Monday, April 2, 2012

The A to Z of Fiction to Reality: Cyborgs

Ah, cyborgs. If there's anything more terrifying than an apocalypse caused by an out-of-control AI, it's an apocalypse where we're all turned into some kind of cyborgs controlled by that out-of-control AI. Okay, I hear you zombie people out there, but don't get me started on zombies (I already did a post about that). Besides, I think we see a lot of similarities between the cyborg masses (like the Cybermen and the Borg) and zombies, and the cyborgs were here first. En masse, that is. In fiction. [The Cybermen pre-date Night of the Living Dead by two years.]

Anyway... this isn't meant to be a debate between cyborgs and zombies, so you zombie people shut it.

As with artificial intelligence, the concept pre-dates the word, which didn't come about until 1960 (in an article about human-machine systems in space). In the 1840s, Edgar Allan Poe wrote "The Man That Was Used Up" about a man that has been so damaged, has to use so many prostheses, that he has to be put together every morning before anyone can see him. "He's more machine, now, than man." (No, that's not from Poe's story for anyone that's wondering. It is, however, what immediately came to mind.) However, it was Jean de la Hire who is attributed to creating the first literary cyborg in 1908 with the character Nyctalope from The Man Who Can Live in the Water.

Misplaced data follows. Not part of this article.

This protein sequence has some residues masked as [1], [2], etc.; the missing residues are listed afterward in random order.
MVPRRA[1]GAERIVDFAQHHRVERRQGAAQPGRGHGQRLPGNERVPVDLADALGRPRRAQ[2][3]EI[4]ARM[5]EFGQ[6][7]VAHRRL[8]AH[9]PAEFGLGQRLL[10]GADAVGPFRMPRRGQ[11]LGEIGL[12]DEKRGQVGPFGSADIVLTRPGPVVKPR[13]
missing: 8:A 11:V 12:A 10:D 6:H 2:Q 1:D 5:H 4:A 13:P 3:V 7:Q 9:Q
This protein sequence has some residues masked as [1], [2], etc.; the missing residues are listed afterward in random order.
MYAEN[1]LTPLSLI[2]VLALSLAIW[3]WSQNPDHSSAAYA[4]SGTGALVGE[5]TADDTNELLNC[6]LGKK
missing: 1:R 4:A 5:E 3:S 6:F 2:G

Edmond Hamilton may be more responsible for bringing cyborgs into fiction than anyone else, though. In his novel The Comet Doom (1928), he has characters that are a mesh of organic and machine parts which enable them to operate in outer space, the very thing that was cited in the scientific article in 1960 in which the term cyborg originates. He is also the first person to use the term in a piece of fiction in his 1962 short story "After a Judgment Day."

Possibly, the most famous (earthly (because, let's face it, it's hard to actually get more (in)famous than Darth Vader (yes, he's a cyborg))) individual cyborg (as opposed to a cyborg race like the Cybermen or the Borg) is Steve Austin from the novel, you guessed it, Cyborg from 1972 by sci-fi author Martin Caidin. The book was adapted into the television show The Six Million Dollar Man and its spin off The Bionic Woman. Several sequels to the book followed.

Cyborg systems are a thing of the now even if not in ways that would cause us to think of people as cyborgs. Our current emphasis is to use these systems to restore function to ailing body systems (as with artificial hearts) or replace lost limbs. Prosthetics are not so simples these days as they were when they amounted to just a hook or a peg. Many of these artificial limbs could be capable of enhanced performance; we just don't do that. Yet. I'm sure that day is coming.